This is an excerpt from the book “Visual Basic 2010 Programmer’s Reference,” by Rod Stephens. In the book, Stephens provides programmers and developers of all skill levels with a comprehensive tutorial and reference to Visual Basic 2010. He presents a broad, solid understanding of essential topics on the latest version of VB.
This following is part of Chapter 39, “Useful Namespaces,” which describes some of the more useful namespaces defined by the .NET Framework. It provides a brief overview of some of the most important System namespaces and gives more detailed examples that demonstrate regular expressions, XML, cryptography, reflection, threading, parallel programming, and Direct3D.
Chapter 39: Useful Namespaces
The .NET Framework is a library of classes, interfaces, and types that add extra power to Visual Studio .NET. These features go beyond what is normally provided by a programming language such as Visual Basic.
The .NET Framework is truly enormous. To make it more manageable, Microsoft has broken it into namespaces. The namespaces form a hierarchical catalog that groups related classes and functions in a meaningful way.
For example, the System namespace contains basic classes and methods that an application can use to perform common tasks. The System.Drawing namespace is the part of the System namespace that holds graphical tools. The System.Drawing.Design, System.Drawing.Drawing2D, System.Drawing.Imaging, System.Drawing.Printing, and System.Drawing.Text namespaces further subdivide System.Drawing into finer groupings.
Many of the .NET Framework namespaces are essential for day-to-day programming. For example, many Visual Basic applications need to produce printouts, so they use the System.Drawing.Printing namespace. Different applications draw graphics or images on the screen, so they need to use other System.Drawing namespaces.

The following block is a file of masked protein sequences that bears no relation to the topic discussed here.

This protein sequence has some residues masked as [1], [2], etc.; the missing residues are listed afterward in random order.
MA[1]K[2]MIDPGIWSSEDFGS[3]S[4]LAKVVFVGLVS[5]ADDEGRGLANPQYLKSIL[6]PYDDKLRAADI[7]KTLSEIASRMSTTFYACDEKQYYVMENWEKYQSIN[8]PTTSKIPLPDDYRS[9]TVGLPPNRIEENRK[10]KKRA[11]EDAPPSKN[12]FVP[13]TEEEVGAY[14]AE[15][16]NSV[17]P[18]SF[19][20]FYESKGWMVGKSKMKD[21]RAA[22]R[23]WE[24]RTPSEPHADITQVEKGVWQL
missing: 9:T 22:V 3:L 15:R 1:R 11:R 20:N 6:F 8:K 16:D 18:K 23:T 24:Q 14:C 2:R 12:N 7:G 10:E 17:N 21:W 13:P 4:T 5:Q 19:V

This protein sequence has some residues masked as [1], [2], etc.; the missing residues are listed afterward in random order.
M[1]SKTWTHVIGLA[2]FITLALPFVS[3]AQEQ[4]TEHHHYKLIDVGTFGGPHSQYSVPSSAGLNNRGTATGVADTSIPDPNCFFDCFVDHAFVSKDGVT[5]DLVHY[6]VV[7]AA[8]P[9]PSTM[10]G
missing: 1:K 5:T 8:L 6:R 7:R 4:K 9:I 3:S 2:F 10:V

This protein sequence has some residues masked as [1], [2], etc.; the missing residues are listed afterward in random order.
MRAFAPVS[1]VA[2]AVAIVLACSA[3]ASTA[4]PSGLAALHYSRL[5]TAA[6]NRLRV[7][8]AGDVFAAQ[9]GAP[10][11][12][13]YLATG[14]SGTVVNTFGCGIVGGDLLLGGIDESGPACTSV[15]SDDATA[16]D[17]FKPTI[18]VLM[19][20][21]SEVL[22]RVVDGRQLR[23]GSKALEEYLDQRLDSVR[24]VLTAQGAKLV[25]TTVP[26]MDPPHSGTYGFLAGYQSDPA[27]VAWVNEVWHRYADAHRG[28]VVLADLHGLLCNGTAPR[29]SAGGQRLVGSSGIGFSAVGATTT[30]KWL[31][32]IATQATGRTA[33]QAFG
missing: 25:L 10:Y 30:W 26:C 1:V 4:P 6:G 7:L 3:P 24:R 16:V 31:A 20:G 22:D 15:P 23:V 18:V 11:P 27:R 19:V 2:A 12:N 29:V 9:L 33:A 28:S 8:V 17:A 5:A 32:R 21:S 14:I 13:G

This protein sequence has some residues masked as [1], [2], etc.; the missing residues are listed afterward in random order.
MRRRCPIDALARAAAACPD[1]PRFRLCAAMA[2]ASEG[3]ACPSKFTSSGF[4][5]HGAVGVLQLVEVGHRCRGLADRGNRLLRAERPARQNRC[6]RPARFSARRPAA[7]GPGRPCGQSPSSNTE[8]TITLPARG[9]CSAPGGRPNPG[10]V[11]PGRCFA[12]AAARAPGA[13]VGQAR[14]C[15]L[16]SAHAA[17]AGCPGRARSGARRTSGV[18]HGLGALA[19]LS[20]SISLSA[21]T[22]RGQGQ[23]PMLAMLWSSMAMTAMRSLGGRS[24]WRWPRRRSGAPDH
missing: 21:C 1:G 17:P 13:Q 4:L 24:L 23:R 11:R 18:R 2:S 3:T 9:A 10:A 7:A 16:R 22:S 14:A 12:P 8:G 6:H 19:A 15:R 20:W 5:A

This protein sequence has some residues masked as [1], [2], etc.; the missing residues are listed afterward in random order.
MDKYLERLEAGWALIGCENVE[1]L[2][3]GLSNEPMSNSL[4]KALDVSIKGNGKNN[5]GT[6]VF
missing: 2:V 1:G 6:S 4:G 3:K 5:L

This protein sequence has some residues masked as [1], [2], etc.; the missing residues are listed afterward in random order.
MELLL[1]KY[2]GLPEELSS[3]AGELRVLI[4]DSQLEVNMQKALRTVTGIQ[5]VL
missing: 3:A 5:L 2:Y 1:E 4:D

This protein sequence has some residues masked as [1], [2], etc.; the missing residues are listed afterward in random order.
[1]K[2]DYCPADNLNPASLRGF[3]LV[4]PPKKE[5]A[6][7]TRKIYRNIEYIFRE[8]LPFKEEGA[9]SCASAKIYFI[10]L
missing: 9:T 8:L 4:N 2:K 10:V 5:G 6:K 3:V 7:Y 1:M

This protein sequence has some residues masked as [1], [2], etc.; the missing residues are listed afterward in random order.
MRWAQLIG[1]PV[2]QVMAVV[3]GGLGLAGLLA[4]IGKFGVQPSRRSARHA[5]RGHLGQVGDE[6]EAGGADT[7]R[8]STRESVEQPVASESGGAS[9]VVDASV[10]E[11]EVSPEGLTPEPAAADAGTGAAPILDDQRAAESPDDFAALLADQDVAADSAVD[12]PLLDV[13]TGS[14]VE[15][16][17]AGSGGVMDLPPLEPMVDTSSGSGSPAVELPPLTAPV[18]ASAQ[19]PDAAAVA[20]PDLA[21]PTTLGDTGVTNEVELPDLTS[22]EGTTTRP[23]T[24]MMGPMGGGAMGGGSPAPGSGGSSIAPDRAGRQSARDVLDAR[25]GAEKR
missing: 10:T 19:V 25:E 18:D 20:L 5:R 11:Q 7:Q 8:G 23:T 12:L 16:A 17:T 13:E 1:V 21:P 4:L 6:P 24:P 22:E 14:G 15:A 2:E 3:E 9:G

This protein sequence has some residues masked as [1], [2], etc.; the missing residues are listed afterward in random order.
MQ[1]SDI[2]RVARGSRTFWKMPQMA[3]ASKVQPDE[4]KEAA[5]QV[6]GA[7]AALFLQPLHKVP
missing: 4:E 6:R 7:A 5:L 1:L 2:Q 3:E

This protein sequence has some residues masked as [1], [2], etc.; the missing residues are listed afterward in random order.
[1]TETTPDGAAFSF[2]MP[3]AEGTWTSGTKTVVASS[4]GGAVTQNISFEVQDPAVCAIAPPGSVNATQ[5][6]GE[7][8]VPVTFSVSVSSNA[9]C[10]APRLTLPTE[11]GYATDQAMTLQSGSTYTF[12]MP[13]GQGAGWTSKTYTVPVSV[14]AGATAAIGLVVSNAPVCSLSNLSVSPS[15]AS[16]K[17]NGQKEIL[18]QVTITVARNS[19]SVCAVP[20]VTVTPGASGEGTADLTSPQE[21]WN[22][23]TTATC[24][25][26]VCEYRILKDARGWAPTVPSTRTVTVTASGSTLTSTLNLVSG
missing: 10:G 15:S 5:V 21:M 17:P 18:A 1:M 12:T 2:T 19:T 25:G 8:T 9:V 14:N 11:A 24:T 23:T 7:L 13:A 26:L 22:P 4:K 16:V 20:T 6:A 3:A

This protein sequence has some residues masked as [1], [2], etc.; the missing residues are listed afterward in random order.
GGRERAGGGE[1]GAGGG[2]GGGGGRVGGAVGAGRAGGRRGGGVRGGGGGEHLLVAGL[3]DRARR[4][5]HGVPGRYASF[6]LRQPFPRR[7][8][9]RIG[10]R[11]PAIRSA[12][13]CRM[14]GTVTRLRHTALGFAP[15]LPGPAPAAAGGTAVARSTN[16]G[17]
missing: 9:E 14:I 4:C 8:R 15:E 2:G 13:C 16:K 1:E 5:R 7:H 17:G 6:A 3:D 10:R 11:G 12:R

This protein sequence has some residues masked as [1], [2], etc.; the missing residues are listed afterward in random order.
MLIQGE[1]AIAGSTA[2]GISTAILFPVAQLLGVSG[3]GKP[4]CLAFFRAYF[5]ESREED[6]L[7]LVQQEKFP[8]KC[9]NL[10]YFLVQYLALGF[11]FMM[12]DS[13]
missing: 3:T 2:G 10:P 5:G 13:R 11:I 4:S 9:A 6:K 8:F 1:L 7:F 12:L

Because so much of the .NET Framework is used in everyday programming tasks, this book doesn’t strongly differentiate between Visual Basic and .NET Framework functionality. Presumably, the book could have focused solely on the Visual Basic language and ignored the .NET Framework, but it would have been a much less useful book.
Although the book covers many useful .NET Framework features, there’s a huge amount that it doesn’t cover. The .NET Framework includes hundreds of namespaces that define a huge number of classes, types, enumerated values, and other paraphernalia.
The following sections describe some of the highest-level and most useful namespaces provided by the .NET Framework.
Initially a Windows application includes two root namespaces: Microsoft and System.type=”general”
Your program may include references to many other namespaces. If you add references to development libraries, your program will have access to their namespaces. For example, you might have Amazon.com, Google, eBay, and other development toolkits installed, and they come with their own namespaces. Later versions of Windows will also provide namespaces that you may want to reference.
Also note that the My namespace provides shortcuts that make common programming tasks easier. For more information on the My namespace, see the section “My” in Chapter 36, “Configuration and Resources,” and Appendix S, “The My Namespace.”
The Microsoft Namespace
The Microsoft root namespace contains Microsoft-specific items. In theory, any vendor can implement .NET languages that translate into Intermediate Language (IL) code. If you were to build such a language, the items in the Microsoft namespace would generally not apply to your language. Items in the System namespace described next would be as useful to users of your language as they are to programmers who use the Microsoft languages, but the items in the Microsoft namespace would probably not be as helpful.
For the full chapter, go to: “Visual Basic 2010 Programmer’s Reference
.”Reproduced from “Visual Basic 2010 Programmer’s Reference,” by permission of Wiley. All rights reserved.